Though you might find valuable partners that haven’t worked with your industry or on similar projects before, you can’t risk your project to become a pilot program for a company without experience. Always choose the company that’s capable of providing you with past projects that are close to what you want.
3. “What Technologies Is Your Team Specialized In?”
You might be more of a business-type person who doesn’t know that much about programming languages or frameworks, but that doesn’t mean you can’t ask about the technical aspect of things. If you don’t know that much about it, make sure to have someone on your company assessing you with the answers that come from this question – because they will be crucial in defining which enterprise IT development team will you end up hiring.
Why’s that? Because knowing the technologies that the development team is capable of using helps you better understand how suited they are for your project – and how much they can elevate it. On the one hand, assessing the technologies they know should have your potential partner discuss the best technologies for your project and a suggested path that will inform you of your candidates’ expertise.
One the other hand, you can check whether the development company knows cutting edge technologies, like AI, blockchain, data science, and AR, among others. Knowing so isn’t inconsequential, as those technologies can further your digital infrastructure and help you achieve a more rounded tool for your enterprise.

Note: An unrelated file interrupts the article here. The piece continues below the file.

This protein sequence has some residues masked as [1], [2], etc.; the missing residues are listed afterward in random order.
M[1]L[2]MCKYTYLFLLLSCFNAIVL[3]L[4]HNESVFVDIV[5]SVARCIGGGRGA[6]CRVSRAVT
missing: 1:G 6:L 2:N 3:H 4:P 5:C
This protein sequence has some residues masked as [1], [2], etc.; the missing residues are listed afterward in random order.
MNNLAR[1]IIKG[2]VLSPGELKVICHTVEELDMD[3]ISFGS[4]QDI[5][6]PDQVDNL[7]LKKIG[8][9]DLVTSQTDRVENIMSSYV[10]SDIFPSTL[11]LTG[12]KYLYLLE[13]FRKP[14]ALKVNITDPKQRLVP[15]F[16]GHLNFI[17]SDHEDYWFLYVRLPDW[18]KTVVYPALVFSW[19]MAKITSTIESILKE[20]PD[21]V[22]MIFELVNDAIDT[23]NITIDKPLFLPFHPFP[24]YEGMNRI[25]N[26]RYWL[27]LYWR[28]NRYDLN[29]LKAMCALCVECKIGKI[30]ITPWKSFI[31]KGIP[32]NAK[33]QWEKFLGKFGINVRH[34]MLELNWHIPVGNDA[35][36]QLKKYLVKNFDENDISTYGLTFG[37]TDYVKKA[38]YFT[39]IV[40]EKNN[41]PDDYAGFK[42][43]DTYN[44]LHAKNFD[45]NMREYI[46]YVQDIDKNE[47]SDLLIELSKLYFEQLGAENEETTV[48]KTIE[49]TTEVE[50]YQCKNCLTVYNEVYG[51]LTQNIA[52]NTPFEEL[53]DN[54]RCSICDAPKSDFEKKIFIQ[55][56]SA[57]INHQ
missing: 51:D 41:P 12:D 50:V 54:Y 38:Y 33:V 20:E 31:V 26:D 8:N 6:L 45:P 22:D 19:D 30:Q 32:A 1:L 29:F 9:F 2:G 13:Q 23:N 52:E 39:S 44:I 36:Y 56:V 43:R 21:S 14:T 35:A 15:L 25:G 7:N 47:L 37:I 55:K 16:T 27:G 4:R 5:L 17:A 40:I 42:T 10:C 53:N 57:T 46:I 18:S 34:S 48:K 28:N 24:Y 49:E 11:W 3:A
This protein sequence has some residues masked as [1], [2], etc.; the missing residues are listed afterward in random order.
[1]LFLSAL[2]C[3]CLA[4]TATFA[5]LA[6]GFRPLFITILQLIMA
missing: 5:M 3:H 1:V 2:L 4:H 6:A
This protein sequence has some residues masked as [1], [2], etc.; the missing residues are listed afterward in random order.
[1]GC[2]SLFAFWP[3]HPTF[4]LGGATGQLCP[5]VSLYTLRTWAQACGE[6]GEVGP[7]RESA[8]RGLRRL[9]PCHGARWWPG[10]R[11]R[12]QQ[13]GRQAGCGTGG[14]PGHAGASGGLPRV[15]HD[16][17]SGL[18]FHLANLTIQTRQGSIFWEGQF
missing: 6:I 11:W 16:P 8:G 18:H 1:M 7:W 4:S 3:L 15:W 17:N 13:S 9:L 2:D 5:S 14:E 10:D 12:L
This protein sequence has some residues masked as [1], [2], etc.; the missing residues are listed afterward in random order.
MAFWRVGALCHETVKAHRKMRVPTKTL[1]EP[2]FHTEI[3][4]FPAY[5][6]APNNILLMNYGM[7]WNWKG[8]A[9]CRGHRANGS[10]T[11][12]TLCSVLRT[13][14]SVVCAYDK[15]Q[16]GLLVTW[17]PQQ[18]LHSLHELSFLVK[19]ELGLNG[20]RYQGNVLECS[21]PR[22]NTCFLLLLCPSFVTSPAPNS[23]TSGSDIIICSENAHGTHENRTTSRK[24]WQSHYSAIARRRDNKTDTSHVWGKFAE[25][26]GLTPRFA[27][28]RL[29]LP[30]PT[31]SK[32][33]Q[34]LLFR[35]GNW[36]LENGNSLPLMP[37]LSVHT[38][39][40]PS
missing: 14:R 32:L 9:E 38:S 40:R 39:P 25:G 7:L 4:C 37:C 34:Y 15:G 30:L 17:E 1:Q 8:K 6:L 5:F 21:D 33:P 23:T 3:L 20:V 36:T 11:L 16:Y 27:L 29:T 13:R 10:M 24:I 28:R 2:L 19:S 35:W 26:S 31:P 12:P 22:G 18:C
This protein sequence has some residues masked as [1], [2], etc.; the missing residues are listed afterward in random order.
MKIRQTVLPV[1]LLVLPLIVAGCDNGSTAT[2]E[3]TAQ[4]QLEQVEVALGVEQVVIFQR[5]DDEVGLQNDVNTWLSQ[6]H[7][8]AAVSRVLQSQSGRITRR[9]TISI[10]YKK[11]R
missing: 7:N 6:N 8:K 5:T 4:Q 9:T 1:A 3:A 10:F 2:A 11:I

4. “Where Will My Company Stand During The Project?”
A part of the answer to this one should be available to you after you ask the second question in this questionnaire. However, there’s another critical part you need to know about your involvement in the project, which is why this question is paramount. Your enterprise developer should be able to detail what they’ll expect from you and what you can request from them in return.
On one part, they should clarify which kind of deliverables you will get throughout the project and which files you’ll be able to access. Will you have the source code at your disposal? What about access to the project management dashboard? Which kinds of reports on the progress will you get?
Even if you decide to transfer all project development responsibilities to an outsourcing company (something that you can do with BairesDev’s delivery teams service), you have to know what kind of things you’ll be able to access if you want to. Since it’ll be impossible for you to be completely detached from your project, it’s essential for the company to detail the role they imagine for you beyond feedback provision in certain stages.
5. “What’s Your Estimation For The Length Of The Project?”
A dynamic development pace is very important in today’s highly competitive world, especially in the enterprise field. That means that the development company should provide you with an estimate for the length of time your project will take to be completed. This feels like a minor detail, but it isn’t.
A company that’s capable of delivering your project in less time is ideally the way to go, but be careful. There might be companies that sacrifice quality for speed’s sake. That’s not what you’re looking for. You need to get your digital solutions quick to sharpen your competitive edge, but that doesn’t mean that you should settle for less than stellar quality. Often, this means that you’ll have to hire a senior development team to get your project going.